Coherent electrical control of single high spin nucleus
December 5, 2018 @ 3:00 pm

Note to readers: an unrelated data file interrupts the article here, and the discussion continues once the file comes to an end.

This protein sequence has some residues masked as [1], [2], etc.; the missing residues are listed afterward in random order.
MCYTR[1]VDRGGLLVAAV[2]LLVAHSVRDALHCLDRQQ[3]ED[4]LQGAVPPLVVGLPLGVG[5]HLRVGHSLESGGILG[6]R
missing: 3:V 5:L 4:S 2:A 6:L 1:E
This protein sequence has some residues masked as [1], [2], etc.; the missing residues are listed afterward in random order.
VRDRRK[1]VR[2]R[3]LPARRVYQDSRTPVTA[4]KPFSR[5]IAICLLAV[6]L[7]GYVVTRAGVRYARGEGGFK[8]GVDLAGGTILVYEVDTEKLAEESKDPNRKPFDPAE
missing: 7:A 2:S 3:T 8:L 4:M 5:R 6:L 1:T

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For over 7 decades, nuclear magnetic resonance (NMR) has been the prime mechanism to access nuclear spins in matter, enabling wonderful techniques such as MRI scanners. However, soon after its discovery, key researchers in the field started investigating more subtle effects observed in NMR spectra originating from the nuclear quadrupole interaction present in nuclei with spins larger than 1/2. This lead Bloembergen to predict in 1961 that time-varying electric fields should cause nuclear electric resonance (NER) by modulating the nuclear quadrupole interaction strength. The underlying mechanism got known as the ‘linear quadrupole Stark effect’: an external electric field changes the polarization of the covalent bonds connecting the atom of interest to the rest of the lattice or molecule, and this results in a changing electric field gradient (and therefore nuclear quadrupole interaction strength) at the nucleus. This effect was subsequently observed and studied spectroscopically in bulk samples. In this talk I will show how we found this effect in our single 123-Sb donor device, and demonstrate, for the fist time, coherent, purely electrical control of a single high spin nucleus. I will share our current theoretical understanding of the microscopic mechanism at play in our device, based on analytical approximations from the sixties and density functional theory calculations. Interestingly, this find was not anticipated, but a true discovery enabled by a broken high frequency control line. These results therefore serve as a reminder to always expect the unexpected, and to never give up on trying to understand interesting odd data.